Job Title - Keep in mind that similar titles can mean different things in different industries. In marketing, the same title can mean different responsibilities, dependant on the sector and speciality.

Qualifications – It may list academic requirements; it may state soft skills such as ‘good with people’ but it’s important you have the majority and are able to display them. It should also give you an indication of the gaps that you need to fill in your experience to beef up your CV.

Responsibilities - Would you enjoy the tasks listed? Does it challenge you sufficiently? Is there scope to progress? Once again, if you don’t understand the responsibilities, then seek to clarify them; if they don’t seem like tasks you’d enjoy doing, then it’s one to avoid.

By just a thorough read of the advert, you have knowledge of the requirements of the job and whether it, on paper, is right for you. But it’s important to keep reading this information at every stage of the process; before you apply, before an interview and before you accept any offer.

Reading between the lines

Adverts are littered with descriptions that we take for granted, but a second look could potentially reveal much about the chosen position and whether it fits your profile.

Any advert requesting ‘teamwork’ as a skill, particularly in a marketing context, means the role will require a lot of cross departmental communication. Now, that’s a given in marketing, but if your skills veer towards marketing analysis and you prefer analysing the data rather than communicating, consider that this role might not suit you.

Similarly, if they ask for ‘adaptability’, then the company may well be a fast-paced, flexible company that will require that of its employees. Does such an atmosphere suit you on a day-to-day basis?

On the flip side, companies can use ‘marketing’ as a catch-all term. There should be no casual information in a job advert, it should all make sense. If a company advertises for a ‘marketing assistant’, but it doesn’t have a clear idea of what marketing is, then it’s often too good to be true. Entry level marketing scams are still prevalent in the industry, so being clear about the type of industry and marketing you wish to pursue will draw you to the appropriate job adverts and avoid these scams.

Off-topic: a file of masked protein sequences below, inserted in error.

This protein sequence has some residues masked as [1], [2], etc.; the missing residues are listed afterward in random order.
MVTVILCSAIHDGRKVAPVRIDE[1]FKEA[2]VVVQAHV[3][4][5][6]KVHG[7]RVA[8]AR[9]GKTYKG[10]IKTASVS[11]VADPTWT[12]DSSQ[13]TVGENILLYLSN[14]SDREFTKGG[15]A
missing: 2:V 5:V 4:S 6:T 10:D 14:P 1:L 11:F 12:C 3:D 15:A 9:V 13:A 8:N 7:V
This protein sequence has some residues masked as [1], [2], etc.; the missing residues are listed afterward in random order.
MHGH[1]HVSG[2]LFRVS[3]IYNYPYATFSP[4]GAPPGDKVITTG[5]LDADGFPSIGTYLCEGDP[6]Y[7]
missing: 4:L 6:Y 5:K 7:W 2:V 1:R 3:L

If you wish to apply and find time for an interview, then these can provide the basis for the questions you ask your potential employers; knowing the job description means the interview can become a two way process between the company and yourself. This is a chance to find out what you need to in order to see if the company is right for you. Remember, at this stage, you are interviewing them too.

Ultimately, the job advert provides the touchstone for you across your journey to employment. It can start as a means of finding out what you want to pursue, it can guide you when you come to write your CV, even provide you with knowledge of the gaps in your study, and it can focus you when you have an interview on finding out what you need to know in order to enter the profession successfully.

Kick start your marketing career and find your next role with CIM Jobs, currently hosting over 250 marketing roles.